They also highlight a previous recommendation from the 2009 Wright Committee that that the schedule should be possible for Parliament to amend, which had been “standard practice in many parliaments around the world and has operated in the Scottish Parliament without problems for the last decade”. In the fracking vote, Labour’s approach was attacked by the government as being against how the system works – but the wider context shows that the UK Parliament works badly when compared to other parliaments, and the current system does not work with the best interests of citizens in mind.

The Citizens Assembly on Democracy in the UK was very supportive of giving Parliament more control over its time. With overwhelming support for the idea that MPs should be able to ensure important public issues outside the government agenda are discussed (recommendation 1.7), that bills do not need to originate in the government and time should be available to properly examine potential bills with cross party support (recommendation 1.8), and that while the government needed to have the time to deliver what they were elected to do – more fixed time was needed in the schedule for non-government business (recommendation 1.9).

Arguments about how parliamentary scheduling should happen are sometimes dismissed as procedural or nerdy, but what is actually happening here, in dry language, is that the way Parliament works is systematically off from the way in which citizens would expect it to work. Fixing the deep plumbing of parliamentary democracy helps MPs take real action, in line with their promises, to change how the country works.

Powers are influential even if not used

Greater amounts of time given to non-government business, and broader views about acceptable use of that time, would be a way of putting pressure on the government to keep manifesto promises. The prospect of more non-government legislation makes it easier for the majority of MPs (who in this case have a commitment to a stronger ban on fracking than current policy) to credibly threaten to overrule the government. This shapes behaviour even if it never happens.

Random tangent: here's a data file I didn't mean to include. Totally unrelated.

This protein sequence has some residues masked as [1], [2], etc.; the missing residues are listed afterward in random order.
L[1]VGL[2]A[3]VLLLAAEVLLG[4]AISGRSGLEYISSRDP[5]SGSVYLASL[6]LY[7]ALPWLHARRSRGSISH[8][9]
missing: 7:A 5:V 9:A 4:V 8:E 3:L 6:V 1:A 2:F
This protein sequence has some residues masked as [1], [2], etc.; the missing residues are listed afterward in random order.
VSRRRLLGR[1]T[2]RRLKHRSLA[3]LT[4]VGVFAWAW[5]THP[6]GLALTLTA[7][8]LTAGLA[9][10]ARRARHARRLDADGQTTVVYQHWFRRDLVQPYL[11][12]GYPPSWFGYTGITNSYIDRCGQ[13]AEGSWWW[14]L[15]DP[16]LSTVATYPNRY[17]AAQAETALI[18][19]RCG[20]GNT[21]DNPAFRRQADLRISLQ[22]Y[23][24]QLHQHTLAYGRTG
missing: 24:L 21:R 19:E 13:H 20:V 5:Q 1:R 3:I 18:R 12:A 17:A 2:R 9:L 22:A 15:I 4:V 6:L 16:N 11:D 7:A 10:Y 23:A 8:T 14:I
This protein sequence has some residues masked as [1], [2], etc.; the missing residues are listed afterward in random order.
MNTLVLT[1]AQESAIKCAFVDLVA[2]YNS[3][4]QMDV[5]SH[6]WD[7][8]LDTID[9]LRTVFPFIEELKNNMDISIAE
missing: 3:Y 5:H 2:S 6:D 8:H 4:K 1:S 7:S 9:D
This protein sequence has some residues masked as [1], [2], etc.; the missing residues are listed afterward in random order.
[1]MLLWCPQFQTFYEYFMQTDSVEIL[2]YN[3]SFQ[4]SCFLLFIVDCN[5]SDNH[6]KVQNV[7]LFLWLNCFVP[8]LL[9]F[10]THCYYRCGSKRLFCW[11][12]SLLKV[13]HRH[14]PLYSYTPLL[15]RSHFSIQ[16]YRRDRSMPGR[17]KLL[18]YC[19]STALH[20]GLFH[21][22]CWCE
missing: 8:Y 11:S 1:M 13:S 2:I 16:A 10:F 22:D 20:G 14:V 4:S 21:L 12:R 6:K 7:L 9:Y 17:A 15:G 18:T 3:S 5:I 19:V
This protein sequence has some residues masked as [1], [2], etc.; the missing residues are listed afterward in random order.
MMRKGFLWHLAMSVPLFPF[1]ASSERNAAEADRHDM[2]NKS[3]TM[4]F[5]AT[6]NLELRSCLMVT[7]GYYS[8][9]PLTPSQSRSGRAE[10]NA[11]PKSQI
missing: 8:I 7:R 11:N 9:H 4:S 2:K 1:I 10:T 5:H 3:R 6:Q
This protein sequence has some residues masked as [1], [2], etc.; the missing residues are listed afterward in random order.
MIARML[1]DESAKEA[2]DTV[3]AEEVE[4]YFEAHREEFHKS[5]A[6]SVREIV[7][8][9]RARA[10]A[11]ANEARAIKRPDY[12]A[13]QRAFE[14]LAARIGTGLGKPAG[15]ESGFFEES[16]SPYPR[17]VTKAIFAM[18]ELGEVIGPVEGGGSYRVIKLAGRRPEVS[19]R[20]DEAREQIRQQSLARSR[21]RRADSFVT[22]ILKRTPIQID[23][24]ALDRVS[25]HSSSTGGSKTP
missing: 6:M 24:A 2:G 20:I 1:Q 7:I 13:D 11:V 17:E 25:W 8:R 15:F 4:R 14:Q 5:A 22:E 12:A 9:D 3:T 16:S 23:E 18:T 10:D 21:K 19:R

The events of October validate this. Using opposition time to force government MPs into a bind, opened up a concession from the government to their own MPs that there would be a vote on what “local consent” means for fracking. This was a change from the previous position. Without the threat that Parliamentary time might be rerouted, this promise might not have happened. Greater power to Parliament to forcefully ensure alignment between the majority and government make it more likely the government will do so voluntarily, and stay better aligned with election promises.

What can we do from the outside?

Our view on the climate crisis is the best road forward is a democratic one. In our work, that includes support for climate assemblies as a way of finding consensus on difficult and important issues. More broadly, we believe that different people and communities working together are competent and capable of making decisions on issues that affect their future. But we also have to work on where power actually is, and make elected institutions more effective and responsive, in line with the way in which citizens think those institutions should work.

Our Climate programme is currently focused at the local level. On our CAPE website, you can view and search councils’ climate action plans – and you can see which local authorities have mentioned fracking (or fracking bans) in their plans.

We want to work similar approaches into our wider set of services. We want to think about how we use our platform, and services like TheyWorkForYou, to help shape politics in line with what citizens expect of it.

For climate and environmental issues a specific complaint made of TheyWorkForYou is that decisions without disagreement (like the statutory net zero target) or using existing government powers are not as visible as contentious votes. This is an area we want to get better at, but also reflects part of a wider (bad) trend where more and more official business disappears into “secondary legislation”, where the ability of MPs to scrutinise is much weaker. A lot has changed since TheyWorkForYou was set up, and we want to adapt our work to address the problems of today.

If you have comments or feedback on the issues in the blog post, we’d love to hear from you.

If you'd like to see us extending our work in democracy further, please consider making a contribution.
Donate now

Image: Nick Fewings on Unsplash.